American Heart Month: Stress & Your Heart

February is American Heart Month, so why not take advantage of it and take the time to learn about your heart and the effect that stress can have on it? We all feel stressed at some point in our lives, and statistics show stress can have a negative effect on heart health, including an increased risk for heart disease. Stress creates a response in the body’s nervous system similar to “fight or flight,” and it can cause an increase in blood pressure and heart rate, as well as slowed digestion and weight gain. These conditions can all increase your risk for heart disease. The good news is there are a number of ways to manage stress and eliminate the damaging long-term side effects that might come with it.Stressed Woman

Types of Stress

  • Acute Stress–Acute stress comes on quickly, but does not last and is less likely to have serious health effects.
  • Chronic Stress–Chronic stress is persistent, long-term, or recurring stress and is more likely to play a role in health problems.

Managing Stress
There are several ways to manage stress, and most of them are simple changes you can make on your own.

  • Get to the root of the problem–Find out what is causing your stress, and eliminate the cause. If a busy schedule is to blame, figure out some time management strategies and put them into place.
  • Kick the habit–You may think that smoking helps to calm the stress in life, but it actually does the opposite. Nicotine is a stimulant, and can bring about more symptoms of stress.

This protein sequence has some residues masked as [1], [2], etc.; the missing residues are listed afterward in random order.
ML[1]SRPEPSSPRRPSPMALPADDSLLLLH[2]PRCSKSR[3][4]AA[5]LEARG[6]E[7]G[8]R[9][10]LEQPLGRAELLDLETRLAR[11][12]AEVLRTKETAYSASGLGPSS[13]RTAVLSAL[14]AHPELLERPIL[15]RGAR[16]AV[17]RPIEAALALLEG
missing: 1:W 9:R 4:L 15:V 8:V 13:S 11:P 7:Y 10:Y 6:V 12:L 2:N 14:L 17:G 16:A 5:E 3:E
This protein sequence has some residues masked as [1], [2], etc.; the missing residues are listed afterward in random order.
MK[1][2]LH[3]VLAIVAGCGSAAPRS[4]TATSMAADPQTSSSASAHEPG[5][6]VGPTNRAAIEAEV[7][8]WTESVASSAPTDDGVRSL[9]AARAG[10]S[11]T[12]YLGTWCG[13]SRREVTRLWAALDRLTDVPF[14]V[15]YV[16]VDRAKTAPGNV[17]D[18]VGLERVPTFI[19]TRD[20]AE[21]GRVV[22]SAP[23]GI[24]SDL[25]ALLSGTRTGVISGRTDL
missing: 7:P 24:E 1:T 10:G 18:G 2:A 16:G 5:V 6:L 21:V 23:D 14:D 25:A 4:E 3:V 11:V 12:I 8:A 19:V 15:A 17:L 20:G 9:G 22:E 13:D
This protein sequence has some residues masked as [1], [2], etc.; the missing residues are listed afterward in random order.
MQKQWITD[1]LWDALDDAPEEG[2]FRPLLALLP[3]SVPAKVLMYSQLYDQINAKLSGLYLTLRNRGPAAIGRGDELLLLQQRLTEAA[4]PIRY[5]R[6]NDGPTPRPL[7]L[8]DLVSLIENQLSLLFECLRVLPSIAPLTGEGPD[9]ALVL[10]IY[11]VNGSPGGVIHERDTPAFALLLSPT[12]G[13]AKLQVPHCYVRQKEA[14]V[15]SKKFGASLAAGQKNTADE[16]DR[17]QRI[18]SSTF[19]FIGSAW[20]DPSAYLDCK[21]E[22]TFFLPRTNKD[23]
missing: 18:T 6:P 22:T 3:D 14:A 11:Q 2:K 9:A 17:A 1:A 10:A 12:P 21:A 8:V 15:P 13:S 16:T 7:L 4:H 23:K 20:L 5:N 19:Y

• Add relaxation to your day–No matter how busy your day may seem, you have to make time for some relaxation. Whether it is a bubble bath when you get home or a quiet walk on your lunch break, finding time to escape the commotion is essential to relieving stress.
  • Get moving–Exercise allows the body to release “feel-good” chemicals called endorphins. In addition, exercising will allow you to take your mind off whatever the root cause of your stress is.
  • Watch what you eat–Drive-through fast-food meals and alcoholic drinks are not going to combat a stressful day at work, as much as you may like to believe they will. Abusing food will contribute to stress, not reduce it. Following a healthy diet will give you energy, making you feel better and more capable of handling daily stressors.
  • Have fun–Don’t forget about friends, family and fun. A solid support group of friends and family will be there when you need to talk or need something to take your mind off daily stress.
  • Catch some Zzzs–Lack of sleep can make it harder to deal with the physical and psychological affects of stress. Adults should get between 8 and 10 hours of sleep each night.

Managing stress can be as a simple as a making a few changes to your lifestyle and daily routine, but sometimes it can require a doctor’s help. To learn more about managing stress, visit us online at Medical Center of Lewisville or give us a call at 972-420-1000.

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2 Responses to American Heart Month: Stress & Your Heart

  1. the moderator says:


  2. Thank you for this post (and everything else you share with us). Love your blog! Please, write some more!